Django from first principles

Most Django tutorials and resources start by running two commands: django-admin startproject, followed by startapp. This is a reasonable way for experienced Django developers to start new projects, because it sets up an overall structure that makes sense for most web apps. This approach is not necessarily best, however, for people new to web development. If you start with those two commands, you have about twelve files to make sense of before you even write one line of your own code.

Many people don't realize you can start a Django project with a single file. This series walks through the process of building a simple but non-trivial project by starting with a single file. The project only expands to additional files when it makes sense to move code out of the main file. By the end of the series, we'll have a project with a structure similar to what's generated by startproject and startapp.

This series is ongoing. All posts are available to everyone as soon as they come out.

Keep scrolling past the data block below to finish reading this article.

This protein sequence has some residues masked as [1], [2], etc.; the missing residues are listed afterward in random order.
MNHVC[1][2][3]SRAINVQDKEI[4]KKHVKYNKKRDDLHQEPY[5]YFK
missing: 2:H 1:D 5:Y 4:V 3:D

MP 90: What's the structure of a typical Django project before you start writing your own code? How much can that structure be simplified? What is a "simple but nontrivial" project? This post has a lengthy footnote about other work that has inspired this series.

MP 91: How does a web app work? How can you serve a simple home page from a single file with Django?

MP 92: How can you use templates to manage the complexity of actual HTML pages in a project? How can we move settings out of the project's main file?

MP 94: How do you model the data you want to work with in your project? How do you use Django to efficiently manage the actual data that's stored in your project?

MP 95: How do you establish relationships between different pieces of information in a project? How do you retrieve exactly what you need from the database?

MP 96: How do you build a page that includes data from the database? How do you link between pages in a project? This post will go out Thursday, May 16.